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Leaf Spring Plate

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Your vehicle's leaf spring suspension relies on several amaller components in order to function properly. One of these parts is the leaf spring plate, a amall piece of metal that anchors the leaf spring's U-bolts. Once this plate wears out, the U-bolts won't properly align with each other especially since this plate is designed to perfectly fit over the U-bolts. In a worst-case scenario, U-bolts with a busted plate will have a tendency to get pulled up out of alignment. And when this happens, the bolts can slide off and damage the leaf springs. A properly installed and functioning leaf spring plate also ensures that the spring tightly comes in contact with the pad to prevent movement and premature wear and tear.

Tips to keep leaf spring plates in top condition

1. Don't over-tighten the U-bolts.

When installing a new spring plate, make sure to bolt it in place by following the manufacturer's torque specifications. Keep in mind that if the U-bolts are over-tightened, the plate and other linked suspension components can prematurely wear because of too much pressure. To avoid over- or under-tightening the bolts, use a torque wrench instead of an impact wrench. The former provides you with a more precise control over the amount of torque you put on the bolts.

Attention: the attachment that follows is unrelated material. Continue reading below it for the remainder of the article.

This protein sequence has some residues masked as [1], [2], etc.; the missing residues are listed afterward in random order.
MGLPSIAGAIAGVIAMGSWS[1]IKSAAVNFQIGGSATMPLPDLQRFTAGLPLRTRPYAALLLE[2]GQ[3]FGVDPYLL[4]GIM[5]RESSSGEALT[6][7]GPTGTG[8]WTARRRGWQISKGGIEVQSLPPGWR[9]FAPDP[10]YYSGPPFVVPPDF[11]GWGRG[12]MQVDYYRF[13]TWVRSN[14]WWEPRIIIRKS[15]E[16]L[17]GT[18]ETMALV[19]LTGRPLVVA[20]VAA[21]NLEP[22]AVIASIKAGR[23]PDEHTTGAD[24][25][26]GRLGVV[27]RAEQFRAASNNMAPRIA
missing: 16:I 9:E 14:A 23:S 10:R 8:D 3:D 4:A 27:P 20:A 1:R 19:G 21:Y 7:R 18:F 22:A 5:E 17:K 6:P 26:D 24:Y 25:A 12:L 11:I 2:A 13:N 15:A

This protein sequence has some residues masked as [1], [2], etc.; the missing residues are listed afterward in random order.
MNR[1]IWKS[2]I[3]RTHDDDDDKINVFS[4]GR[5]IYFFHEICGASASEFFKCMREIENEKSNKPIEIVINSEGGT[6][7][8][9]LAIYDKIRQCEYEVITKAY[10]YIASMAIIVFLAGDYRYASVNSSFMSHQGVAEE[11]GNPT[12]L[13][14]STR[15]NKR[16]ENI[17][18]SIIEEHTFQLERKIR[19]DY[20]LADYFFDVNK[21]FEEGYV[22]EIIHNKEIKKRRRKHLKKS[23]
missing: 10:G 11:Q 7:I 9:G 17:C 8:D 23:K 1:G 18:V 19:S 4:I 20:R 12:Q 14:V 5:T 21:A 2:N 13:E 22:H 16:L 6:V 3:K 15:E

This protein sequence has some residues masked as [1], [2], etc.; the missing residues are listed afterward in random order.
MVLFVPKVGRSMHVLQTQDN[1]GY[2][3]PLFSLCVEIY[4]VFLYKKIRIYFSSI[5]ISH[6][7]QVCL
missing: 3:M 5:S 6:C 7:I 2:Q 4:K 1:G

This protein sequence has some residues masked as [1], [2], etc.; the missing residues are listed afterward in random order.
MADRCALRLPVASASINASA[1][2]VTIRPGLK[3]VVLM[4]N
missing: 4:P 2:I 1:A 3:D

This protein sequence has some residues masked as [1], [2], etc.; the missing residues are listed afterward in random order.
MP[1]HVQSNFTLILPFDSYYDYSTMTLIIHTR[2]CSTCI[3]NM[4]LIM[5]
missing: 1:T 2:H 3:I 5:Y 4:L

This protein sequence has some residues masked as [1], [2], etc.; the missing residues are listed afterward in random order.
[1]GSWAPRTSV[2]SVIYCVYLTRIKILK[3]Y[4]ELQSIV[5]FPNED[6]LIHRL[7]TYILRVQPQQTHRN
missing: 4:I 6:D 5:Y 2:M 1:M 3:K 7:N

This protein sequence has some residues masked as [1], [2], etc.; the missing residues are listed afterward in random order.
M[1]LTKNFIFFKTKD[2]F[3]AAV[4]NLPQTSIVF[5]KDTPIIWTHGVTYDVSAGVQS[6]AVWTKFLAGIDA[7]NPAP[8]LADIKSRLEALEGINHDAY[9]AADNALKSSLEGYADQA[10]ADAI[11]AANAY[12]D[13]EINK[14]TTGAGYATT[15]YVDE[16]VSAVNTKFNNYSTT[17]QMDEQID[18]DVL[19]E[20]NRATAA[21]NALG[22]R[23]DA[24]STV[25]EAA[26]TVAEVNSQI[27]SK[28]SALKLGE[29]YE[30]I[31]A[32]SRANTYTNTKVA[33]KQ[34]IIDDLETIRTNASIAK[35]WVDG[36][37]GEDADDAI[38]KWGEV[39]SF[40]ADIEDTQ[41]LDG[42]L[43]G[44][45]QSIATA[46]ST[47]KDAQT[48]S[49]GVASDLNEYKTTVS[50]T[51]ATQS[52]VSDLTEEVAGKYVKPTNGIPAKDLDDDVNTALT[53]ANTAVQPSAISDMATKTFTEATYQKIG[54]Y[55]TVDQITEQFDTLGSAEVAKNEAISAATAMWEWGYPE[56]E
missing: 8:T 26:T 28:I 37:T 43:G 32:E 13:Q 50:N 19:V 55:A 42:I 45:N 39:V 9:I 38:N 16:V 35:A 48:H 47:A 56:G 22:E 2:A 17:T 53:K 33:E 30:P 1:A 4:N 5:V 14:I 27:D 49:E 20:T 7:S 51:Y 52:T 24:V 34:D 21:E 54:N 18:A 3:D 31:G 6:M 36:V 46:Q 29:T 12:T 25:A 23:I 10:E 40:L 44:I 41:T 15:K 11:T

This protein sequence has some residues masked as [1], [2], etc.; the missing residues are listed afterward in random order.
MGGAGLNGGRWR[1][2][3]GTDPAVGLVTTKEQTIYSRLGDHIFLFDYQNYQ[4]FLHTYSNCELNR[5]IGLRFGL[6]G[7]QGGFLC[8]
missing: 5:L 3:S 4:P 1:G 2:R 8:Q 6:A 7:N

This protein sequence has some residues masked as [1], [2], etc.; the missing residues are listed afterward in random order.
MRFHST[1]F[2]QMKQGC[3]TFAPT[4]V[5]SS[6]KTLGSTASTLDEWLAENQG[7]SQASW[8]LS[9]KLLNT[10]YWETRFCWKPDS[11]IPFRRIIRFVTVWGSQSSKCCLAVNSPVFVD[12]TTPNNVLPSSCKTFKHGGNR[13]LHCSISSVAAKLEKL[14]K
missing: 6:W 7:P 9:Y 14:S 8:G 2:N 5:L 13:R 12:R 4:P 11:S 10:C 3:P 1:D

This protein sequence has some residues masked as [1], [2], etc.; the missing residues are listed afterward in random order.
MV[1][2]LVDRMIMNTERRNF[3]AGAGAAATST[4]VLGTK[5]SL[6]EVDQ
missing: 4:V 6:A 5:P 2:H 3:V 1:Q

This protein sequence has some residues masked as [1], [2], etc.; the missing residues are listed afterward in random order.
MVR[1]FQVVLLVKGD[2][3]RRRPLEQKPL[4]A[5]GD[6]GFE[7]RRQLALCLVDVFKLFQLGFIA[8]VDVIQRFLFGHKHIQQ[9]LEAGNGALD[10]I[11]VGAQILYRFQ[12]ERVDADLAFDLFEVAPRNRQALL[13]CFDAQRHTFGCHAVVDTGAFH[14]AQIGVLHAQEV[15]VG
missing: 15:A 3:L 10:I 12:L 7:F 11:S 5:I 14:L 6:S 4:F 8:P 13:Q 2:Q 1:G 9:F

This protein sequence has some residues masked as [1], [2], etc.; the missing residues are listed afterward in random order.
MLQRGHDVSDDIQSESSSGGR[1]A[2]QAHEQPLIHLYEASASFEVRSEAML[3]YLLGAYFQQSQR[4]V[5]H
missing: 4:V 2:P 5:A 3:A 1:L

2. Regularly check for signs of corrosion and other forms of damage.

Just like any piece of metal attached underneath your vehicle, this plate gets regular exposure to plenty of road salt, dust, and moisture. Over time, the plate will eventually give in and corrode. And once rusty patches invade, the plate won't be strong enough to hold the U-bolts and leaf spring in place. So when doing a routine inspection on your car's suspension system, don't forget to take a closer look at the spring plates. Aside from corrosion, you should also look for other signs of damage such as warping, dents, cracks or holes, and misalignment. Keep in mind that some types of damaged can't be repaired. If this is the case, you'll have to replace the worn-out plate.

3. Fix corroded patches ASAP.

When you do see signs of rusty patches on the surface of a spring plate, it's time to get your hands on a wire wheel and an angle grinder. These tools are quite handy when trying to remove stubborn rusty pits. With enough elbow grease, you should be able to get rid of those corroded spots. Unleas of course, if the plate is severely corroded that rust goes through the plate, resulting in holes. In this case, it's time to get aenew leaf spring plate.

4. Coat the plate with a primer.

Several coats of rust-inhibiting primer every now and then can help keep the spring plate in top condition for many years. This product is designed to protect metal surfaces from corrosion even when under severe conditions. To effectively protect the plate, apply just the right amount of primer and let it dry according to the manufacturer's instructions.

By following the tips above, your car's leaf spring plate will be able to help provide you and your passengers with many years of amooth driving.

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